Hodnet, Shropshire

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Hodnet
Drayton Road, Hodnet - geograph.org.uk - 1441690.jpg
Drayton Road, Hodnet
Hodnet is located in Shropshire
Hodnet
Hodnet
 Hodnet shown within Shropshire
Population 4,429 (2011)
OS grid reference SJ613286
Civil parish Hodnet
Shire county Shropshire
Region West Midlands
Country England
Sovereign state United Kingdom
Post town Market Drayton
Postcode district TF9
Dialling code 01630
Police West Mercia
Fire Shropshire
Ambulance West Midlands
EU Parliament West Midlands
UK Parliament North Shropshire
List of places
UK
England
Shropshire

Coordinates: 52°51′14″N 2°34′33″W / 52.85383°N 2.575886°W / 52.85383; -2.575886

Hodnet is a village and civil parish in Shropshire, England. To the northeast of the village is the town of Market Drayton.

History[edit]

Hodnet's name has Celtic origins derived from the Welsh hawdd meaning pleasant or peaceful and nant, a glen or valley in Primitive Welsh.[1] Hodnet was recorded in the Domesday Book as Odenett.

Evidence of a Bronze Age burial site was discovered during the construction of the by-pass in 2002.[2]

The Anglo-Saxon settlement which had a chapel was the centre of Odenet, a royal manor belonging to Edward the Confessor and held by Roger de Montgomery who supported William the Conqueror after 1066. Baldwin de Hodenet built the motte and bailey castle in around 1082 possibly on a moated mound from earlier times. The timber castle was rebuilt in sandstone around 1196 and burned down in 1264.[2] Hodnet Castle was mentioned in a document of 1223. Odo de Hodnet was granted the right to hold a weekly fair and an annual market by Henry III in the mid-13th century and the village grew to the north and east of the castle by the 12th-century church.[3]

In 1752 the estate passed from the Vernons, who had lived there for 250 years to the Hebers whose descendants still own the property.[4] Hodnet Old Hall was a timber-framed manor house surrounded by the park which was recorded on Christopher Saxton's Map of Shropshire in the late 16th century. The old hall was demolished in 1870[3] when a new hall in the neo-Elizabethan style was built. The gardens were developed in the 1920s.[4] In the 20th century the hall was used as a convalescent hospital during the world wars and in World War II there was an airfield in the grounds for the storage and dispersal of aircraft from Ternhill and RAF Shawbury.[2]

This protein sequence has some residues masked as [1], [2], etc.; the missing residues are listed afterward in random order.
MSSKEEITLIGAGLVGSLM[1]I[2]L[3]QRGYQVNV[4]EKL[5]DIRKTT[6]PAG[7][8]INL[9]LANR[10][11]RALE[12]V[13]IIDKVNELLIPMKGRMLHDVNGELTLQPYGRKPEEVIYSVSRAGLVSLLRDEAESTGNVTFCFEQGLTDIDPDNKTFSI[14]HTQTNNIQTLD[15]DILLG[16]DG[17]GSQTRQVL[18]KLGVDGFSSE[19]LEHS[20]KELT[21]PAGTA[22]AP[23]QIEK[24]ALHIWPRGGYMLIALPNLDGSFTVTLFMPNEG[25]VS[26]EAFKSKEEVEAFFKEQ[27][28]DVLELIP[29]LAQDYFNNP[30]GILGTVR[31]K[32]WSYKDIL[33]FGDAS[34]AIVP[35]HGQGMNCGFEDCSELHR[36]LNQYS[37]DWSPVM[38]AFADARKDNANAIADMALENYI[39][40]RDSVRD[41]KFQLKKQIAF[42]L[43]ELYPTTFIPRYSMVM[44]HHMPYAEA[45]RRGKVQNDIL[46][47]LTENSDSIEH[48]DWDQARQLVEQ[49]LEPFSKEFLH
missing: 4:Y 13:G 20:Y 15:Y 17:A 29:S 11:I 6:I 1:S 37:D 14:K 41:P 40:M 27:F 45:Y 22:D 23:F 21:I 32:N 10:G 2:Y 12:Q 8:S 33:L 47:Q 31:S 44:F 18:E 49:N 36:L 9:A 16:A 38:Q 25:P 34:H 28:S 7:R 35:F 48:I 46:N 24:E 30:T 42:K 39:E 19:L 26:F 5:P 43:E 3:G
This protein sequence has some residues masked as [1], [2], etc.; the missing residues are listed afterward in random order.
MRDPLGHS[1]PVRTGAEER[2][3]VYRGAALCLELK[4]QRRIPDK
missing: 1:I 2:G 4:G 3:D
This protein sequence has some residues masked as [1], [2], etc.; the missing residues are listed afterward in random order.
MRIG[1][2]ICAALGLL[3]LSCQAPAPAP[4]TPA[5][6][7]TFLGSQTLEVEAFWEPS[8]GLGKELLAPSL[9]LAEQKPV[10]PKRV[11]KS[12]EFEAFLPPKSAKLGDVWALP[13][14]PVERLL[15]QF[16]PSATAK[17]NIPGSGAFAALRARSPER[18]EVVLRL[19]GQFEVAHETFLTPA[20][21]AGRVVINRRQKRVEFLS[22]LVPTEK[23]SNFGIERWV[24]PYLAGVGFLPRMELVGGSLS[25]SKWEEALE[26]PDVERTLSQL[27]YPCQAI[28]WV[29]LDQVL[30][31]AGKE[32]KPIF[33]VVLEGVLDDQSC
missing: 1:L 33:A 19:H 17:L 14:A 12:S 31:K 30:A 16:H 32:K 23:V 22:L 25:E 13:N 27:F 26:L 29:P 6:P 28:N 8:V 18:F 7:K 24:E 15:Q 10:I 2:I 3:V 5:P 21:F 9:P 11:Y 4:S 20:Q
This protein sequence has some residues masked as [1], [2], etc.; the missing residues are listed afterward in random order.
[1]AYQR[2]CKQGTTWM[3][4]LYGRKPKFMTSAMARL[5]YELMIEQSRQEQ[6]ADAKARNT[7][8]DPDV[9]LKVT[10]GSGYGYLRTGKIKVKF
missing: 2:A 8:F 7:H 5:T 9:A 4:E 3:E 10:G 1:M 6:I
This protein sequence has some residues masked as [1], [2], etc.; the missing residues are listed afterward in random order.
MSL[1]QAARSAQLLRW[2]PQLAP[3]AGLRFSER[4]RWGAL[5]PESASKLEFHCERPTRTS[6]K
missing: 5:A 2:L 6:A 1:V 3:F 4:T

Governance[edit]

An Anglo-Saxon hundred, recorded in the 'Domesday Book, met at Odenet and the village's 17th-century Hundred House was named for this reason.[2] The hundred was merged after the Norman Conquest into the Hundred of North Bradford in Shropshire.

Hodnet was the centre of a large ecclesiastical parish containing the hamlets of Little Bolas, Hawkstone, Hopton, Kenstone, Losford, Marchamley, Peplow, and Wollerton and the chapelries of Weston-under-Redcastle and Wixhill.[5] Under the terms of the Poor Law Amendment Act 1834, it was part of the Drayton Poor Law Union, electing two members to its Board of Guardians.[6] Hodnet has had a parish council since 1895.[7]

Shropshire Council, a Unitary authority is responsible for local government services in Hodnet. The village is in the North Shropshire parliamentary constituency.

Geography[edit]

Hodnet is on the A53 road from Shrewsbury to Newcastle-under-Lyme and the Staffordshire Potteries. The ancient parish covered 10,700 acres of fertile arable land.[8] The underlying geology consists of red Bridgnorth Sandstone which is covered with glacial till forming a rolling landscape while the flood plain of the River Tern is flat. Marl deposited by retreating glaciers was dug for fertilizer and the resultant marl pits are now wildlife habitats.[9]

Transport[edit]

The four-mile long Hodnet bypass, the A53 opened in 2003 at a cost £14 million taking heavy traffic from the old A53 and A442 roads away from the village's narrow streets.[10] It was built by contractors Alfred McAlpine.